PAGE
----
Ties curled up.
I’ve been meaning to blog about this for ages. More than a year ago Claire setup a charity called ‘Little Bundles’ and it’s turned into a big success. It aim is to help families and pregnant women by providing much needed baby clothes, toiletries and other equipment. The families tend to be pretty desperate and the charity has just past the 100 families helped mark.
Claire’s been doing a brilliant job pushing the thing for ages and has managed to recruit a small army of volunteer mum’s. There are various jobs, such as collecting the items and distributing them (in pack form, made up of a range of needed items) to wherever they’re needed.
It must be making a massive difference to many people and i’m proud of her for taking the time and effort to set it up and keep it going. Check out the website and if you can, help them out.
It seems once a year Claire and I make the effort to go to the shops and sort out our wardrobes! Mostly we don’t buy clothes throughout the year, in a large part due to never having any money, but the January sales seemed like a good opportunity to get basically twice the number of clothes for the same price!
For me, it was about altering my look at work, but as Claire said, it was about merging the work and home styles together, so there wasn’t a defined ‘image’ for either one. I suppose it’s also about being more myself and not something I or other people think I should be.
So in true logical Matt style, I did a load of internet research into styles and fashion (most of which is ridiculous!) and after finding some really expensive styles, I tried to go for similar looks at much much cheaper prices. Then I went around our new(ish) designer outlet centre (Gloucester Quays) to just look around, and also into the town centre. Once i’d done this, I worked out what I thought I wanted to change the wardrobe and more importantly, how much I had to spend! We both got the same amount and went to work.
Two days later, I went back into town, then the Quays and managed to get most of the things I wanted, apart from two pairs of trousers and a cardigan. Since then, I found a cardy on the internet, so it’s just trousers left. I’m not going for jeans this year, or corduroy, as I want a change from normal!
Also H&M do a good range of organic cotton clothes. I got a spring time jacket for £30 and a couple of long sleeve shirts (£10 each). Amazingly, Primark also provided a good source of ideas, with some cool shirts for like £4 each!
Anyway, that’s about the extent of my clothes related blogging for the year!
We went over to a friends house (who is also a work colleague) on the weekend and managed to pick a load of unwanted second hand toys and clothes for the boys!
I can’t get over how generous they are. There was a whole load of clothes and coats etc and a selection of pop-up tents, with connecting tunnels. They all fold down to a single ikea-sized bag and are very light. They’ve had loads of fun with it already and the cat has been eploring as well.
There was also a cool water aqueduct toy made by Brio which both boys were quite impressed with. Jamie got a bit possessive over the crane bit of it and even took it to bed with him!
Ok, the new clothes drying system is finally decided on, after months of thinking about how to best dry our huge amount of washing! The whole idea is to ditch using the clothes tumble dryer, as it uses a fair bit of electricity, with the cost and environmental implications.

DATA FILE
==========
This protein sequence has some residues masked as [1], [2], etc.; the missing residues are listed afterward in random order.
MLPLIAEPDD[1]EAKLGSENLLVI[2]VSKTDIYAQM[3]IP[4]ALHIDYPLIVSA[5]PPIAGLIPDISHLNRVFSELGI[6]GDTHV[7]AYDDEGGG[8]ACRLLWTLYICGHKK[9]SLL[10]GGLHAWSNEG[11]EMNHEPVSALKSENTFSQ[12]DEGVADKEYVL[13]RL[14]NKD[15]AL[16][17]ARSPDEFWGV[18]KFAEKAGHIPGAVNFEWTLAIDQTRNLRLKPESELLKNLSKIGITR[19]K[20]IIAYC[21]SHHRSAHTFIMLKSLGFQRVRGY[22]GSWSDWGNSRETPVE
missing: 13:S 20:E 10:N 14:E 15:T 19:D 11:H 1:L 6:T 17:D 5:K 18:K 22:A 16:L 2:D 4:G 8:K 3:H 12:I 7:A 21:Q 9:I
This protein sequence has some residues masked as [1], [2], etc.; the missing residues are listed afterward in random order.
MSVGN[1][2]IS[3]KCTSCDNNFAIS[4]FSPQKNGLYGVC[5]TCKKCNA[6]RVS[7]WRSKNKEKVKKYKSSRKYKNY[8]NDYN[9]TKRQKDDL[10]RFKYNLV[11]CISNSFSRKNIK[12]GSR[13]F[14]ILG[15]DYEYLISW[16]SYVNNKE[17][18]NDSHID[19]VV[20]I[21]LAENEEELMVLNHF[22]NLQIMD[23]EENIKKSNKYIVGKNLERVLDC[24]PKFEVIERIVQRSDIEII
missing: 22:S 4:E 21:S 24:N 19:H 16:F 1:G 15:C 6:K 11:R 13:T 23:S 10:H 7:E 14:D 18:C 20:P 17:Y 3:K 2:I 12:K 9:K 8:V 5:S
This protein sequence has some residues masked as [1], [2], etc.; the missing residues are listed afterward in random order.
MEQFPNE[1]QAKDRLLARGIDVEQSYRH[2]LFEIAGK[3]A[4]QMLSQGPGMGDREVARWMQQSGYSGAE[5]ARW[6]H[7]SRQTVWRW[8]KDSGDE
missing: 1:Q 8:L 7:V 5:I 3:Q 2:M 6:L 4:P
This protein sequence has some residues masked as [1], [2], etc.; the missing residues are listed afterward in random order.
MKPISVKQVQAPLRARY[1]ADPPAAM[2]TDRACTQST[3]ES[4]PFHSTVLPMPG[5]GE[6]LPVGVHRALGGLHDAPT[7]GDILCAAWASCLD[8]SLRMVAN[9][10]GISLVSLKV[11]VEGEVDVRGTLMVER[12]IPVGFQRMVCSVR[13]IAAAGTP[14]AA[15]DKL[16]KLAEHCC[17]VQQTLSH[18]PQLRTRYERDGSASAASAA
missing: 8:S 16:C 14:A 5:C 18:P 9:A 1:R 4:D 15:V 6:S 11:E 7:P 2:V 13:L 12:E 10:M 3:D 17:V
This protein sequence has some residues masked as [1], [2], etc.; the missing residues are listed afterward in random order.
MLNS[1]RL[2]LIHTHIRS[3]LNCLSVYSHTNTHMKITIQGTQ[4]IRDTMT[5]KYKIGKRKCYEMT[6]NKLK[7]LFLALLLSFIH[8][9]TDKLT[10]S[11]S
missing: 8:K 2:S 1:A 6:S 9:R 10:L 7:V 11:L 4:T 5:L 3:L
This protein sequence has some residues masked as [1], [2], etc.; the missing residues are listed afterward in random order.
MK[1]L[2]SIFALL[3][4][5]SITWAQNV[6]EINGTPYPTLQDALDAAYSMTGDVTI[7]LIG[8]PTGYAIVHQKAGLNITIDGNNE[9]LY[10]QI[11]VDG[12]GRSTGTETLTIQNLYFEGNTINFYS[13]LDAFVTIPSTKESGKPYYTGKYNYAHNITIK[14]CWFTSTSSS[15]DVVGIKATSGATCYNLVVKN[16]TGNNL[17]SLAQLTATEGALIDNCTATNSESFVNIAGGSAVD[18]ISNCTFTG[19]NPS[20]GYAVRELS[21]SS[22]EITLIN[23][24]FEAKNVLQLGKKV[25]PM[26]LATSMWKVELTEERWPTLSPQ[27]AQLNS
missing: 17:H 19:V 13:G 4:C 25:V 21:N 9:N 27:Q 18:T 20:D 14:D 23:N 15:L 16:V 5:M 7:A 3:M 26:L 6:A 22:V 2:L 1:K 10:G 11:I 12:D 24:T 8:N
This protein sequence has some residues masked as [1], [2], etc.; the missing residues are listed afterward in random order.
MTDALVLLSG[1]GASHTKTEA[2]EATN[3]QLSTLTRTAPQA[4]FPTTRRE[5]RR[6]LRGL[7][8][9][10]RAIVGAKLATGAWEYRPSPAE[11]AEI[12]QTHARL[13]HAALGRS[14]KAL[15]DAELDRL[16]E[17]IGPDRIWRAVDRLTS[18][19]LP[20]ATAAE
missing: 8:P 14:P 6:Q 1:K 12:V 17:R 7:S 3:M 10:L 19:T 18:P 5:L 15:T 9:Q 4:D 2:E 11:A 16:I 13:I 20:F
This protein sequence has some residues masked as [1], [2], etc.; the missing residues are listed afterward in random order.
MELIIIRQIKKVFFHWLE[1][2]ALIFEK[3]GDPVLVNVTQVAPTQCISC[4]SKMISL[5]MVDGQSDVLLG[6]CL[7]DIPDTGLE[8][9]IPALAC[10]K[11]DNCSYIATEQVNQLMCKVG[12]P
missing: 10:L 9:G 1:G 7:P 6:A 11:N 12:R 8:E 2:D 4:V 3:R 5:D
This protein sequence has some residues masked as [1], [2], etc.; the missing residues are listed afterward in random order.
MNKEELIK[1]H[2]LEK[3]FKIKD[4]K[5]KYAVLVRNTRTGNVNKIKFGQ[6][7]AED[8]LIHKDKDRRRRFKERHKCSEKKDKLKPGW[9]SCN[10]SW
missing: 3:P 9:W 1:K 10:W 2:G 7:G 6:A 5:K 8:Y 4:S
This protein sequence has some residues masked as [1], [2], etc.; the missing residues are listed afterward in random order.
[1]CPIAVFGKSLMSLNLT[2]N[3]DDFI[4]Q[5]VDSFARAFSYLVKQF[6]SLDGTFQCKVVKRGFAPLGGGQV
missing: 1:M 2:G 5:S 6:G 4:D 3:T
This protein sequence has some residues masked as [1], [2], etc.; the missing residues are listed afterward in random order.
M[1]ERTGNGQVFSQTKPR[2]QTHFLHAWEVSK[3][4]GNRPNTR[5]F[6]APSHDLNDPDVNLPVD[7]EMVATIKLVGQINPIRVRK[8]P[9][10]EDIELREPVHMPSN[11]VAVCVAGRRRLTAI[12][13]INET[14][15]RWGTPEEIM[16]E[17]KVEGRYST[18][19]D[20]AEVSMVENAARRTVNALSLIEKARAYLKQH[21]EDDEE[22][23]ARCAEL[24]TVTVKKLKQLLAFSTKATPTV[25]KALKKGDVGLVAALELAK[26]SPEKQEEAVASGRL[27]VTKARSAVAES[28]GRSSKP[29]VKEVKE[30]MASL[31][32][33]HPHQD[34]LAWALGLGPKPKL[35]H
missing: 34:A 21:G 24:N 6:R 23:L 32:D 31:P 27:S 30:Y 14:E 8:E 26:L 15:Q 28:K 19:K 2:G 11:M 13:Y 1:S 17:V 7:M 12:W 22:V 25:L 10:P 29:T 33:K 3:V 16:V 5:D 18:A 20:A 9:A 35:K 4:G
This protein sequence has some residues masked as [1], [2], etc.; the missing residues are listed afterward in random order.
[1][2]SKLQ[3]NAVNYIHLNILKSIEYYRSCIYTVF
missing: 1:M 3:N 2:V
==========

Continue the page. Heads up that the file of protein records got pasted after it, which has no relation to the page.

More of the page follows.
We produce a lot of washing right now, especially with the kids going through loads of clothes. We needed a system where we can dry clothes outside in any weather, given that outside drying is very effective. The outside moisture level is less than indoors + the wind is a key part of it.
I was trying to design a system of multiple hanging lines, to be fixed to the back of the bathroom, but this is a fairly restricted area and is good for the sun, therefore growing food! The side of the house would have been good, but given we’re hopefully getting the render done, this wouldn’t be able to go there either.
So, keep things simple, get a rotary clothes dryer with a rain cover! Thanks to our friends the MK’s for that! Lots of places sell these things and lots of good reviews.
This friend of ours has already switched over to the new system – she fed back that that a whole load was dried within the day and some more as well. You can also leave it over night with no worries. I left a load out yesterday on a standard clothes horse and it was dry by early afternoon.
The equation for working out the cost of the dryer each year is as follows:
Power consumption of dryer (in Kilowatts) X Electric cost per unit (roughly £0.09) X hours operating per week X 52 = annual cost (£) of running dryer.
We’ve got a grade A John Lewis dryer which is a condenser dryer with a heat pump, which recycles some of the heat and power. It was basically one of the most energy efficient models when we bought it and uses 1200 Watts. A lot of other models use around 2000 Watts or more. I’ve worked out ours, based on 5, 6 or 7 hours operating per week, as it varied a bit.
5 hours = £28.10
6 hours = £33.70
7 hours = £39.30
I reckon we were at roughly 5 hours per week, as it’s roughly 2.5 hours per complete cycle and there were maybe 2 of those per week (as an average over the year).
So, this could be anywhere from £50 to £200 for less efficient dryers (based on individual usage) + the cost of buying the dryer in the first place and getting it fixed every now and again. So, a new rotary dryer and cover will be roughly £70, but we’re going to sell our dryer for hopefully at least a couple of hundred pounds + we won’t be using the electric as much.